I’ve heard myself say this outloud several times in the last 6 years: I just didn’t know or appreciate how complicated this season of life is–when one starts a family. As a kid, even a young adult, I thought you have a plan and follow through with the plan. Find a guy, pick a month, take the test, tell your friends and family, plaster with pink or blue and VOILA! Stick ’em in your pocket and do everything you used to do.
This week I’ve just been reminded so clearly about how this is NOT how it works. This…this…decision (which in itself is not easy for every couple) to go from 2 to 3 (or more) can lead to things beautiful, tragic, amazing, challenging, horrific and nothing less than life-changing. The online world keeps me connected with a lot of people. In one week, people that I’m friends with–to some degree or another–have welcomed a new baby, have received a referral for an adopted child, have struggled with infertility news, and have lost a late-term pregnancy. One moment I had tears in my eyes with joy–the next I was sobbing with despair. Sheesh–you’d think I was pregnant! (I’M NOT.)
I don’t really have a point in my ramblings, other than to just process these thoughts, because what can we do? IT’S NOT FAIR. Why does one couple get to have their family arrive exactly as they’ve always dreamed and another go through unspeakable pain before their arms are full? But I’m truly wanting to figure out for myself–what can I do? What is my response?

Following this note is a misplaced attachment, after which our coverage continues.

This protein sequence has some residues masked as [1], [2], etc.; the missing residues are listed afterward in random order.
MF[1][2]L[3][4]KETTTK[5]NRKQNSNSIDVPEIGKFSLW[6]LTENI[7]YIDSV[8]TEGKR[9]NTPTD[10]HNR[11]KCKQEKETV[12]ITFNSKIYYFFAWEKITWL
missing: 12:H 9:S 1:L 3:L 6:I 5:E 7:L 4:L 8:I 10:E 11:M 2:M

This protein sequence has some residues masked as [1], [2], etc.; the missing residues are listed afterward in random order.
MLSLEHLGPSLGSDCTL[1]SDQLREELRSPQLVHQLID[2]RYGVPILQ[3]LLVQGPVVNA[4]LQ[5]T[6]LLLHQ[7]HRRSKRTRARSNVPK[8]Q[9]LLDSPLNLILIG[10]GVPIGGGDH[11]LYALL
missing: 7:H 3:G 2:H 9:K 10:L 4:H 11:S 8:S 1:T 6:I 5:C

I read an article one time, written by a single mom. She basically directing her thoughts at all of us happily married women who tend to complain about our husbands from time to time. And she was not gentle–it was a good raking over the coals. How dare we complain about the way a loving father dresses his kids in mis-matched clothes? Or that he let them stay up too late while we were out with our girlfriends? Or that he loads the dishwasher wrong? As she pointed out–WHAT she wouldn’t give to have a caring husband, willing to dress and love her children while she had a break. She NEVER has anyone else to load her dishwasher or her dryer. Or rub her neck at the end of a long day. The bottom line was: shut up and appreciate your spouse.
Another blog I read was by a young mom who had lost HER mother to cancer. She BEGGED those of us whose mothers were alive and well to make sure that we expressed our love and let our mothers into our lives as much as possible. You could hear the emotion in her writing as she exclaimed how badly her heart ached for just one more day with her mom. How angry and sad she was to see her friends who refused to mend broken relationships with their moms, when she knew all to well the feeling of never being able to speak with hers again.
I’ve never forgotten the messages from these two women, and I can’t help but bring it to my own searching for answers. For some reason, I was blessed with two healthy pregnancies and two healthy babies, and Lord willing will welcome a third baby into my home and heart. I can’t change my story, nor those of my hurting friends, but I can weep with those who weep and rejoice with those who rejoice. I can be grateful and be intentional about appreciating my little blessings, even when I don’t feel appreciative at all. I will never, EVER forget that every child’s life is a MIRACLE and nothing less. And I will pray for miracles to happen for every family whose hearts and arms are waiting to be filled.
I didn’t know, but now I do. And it changes everything about the way I view motherhood.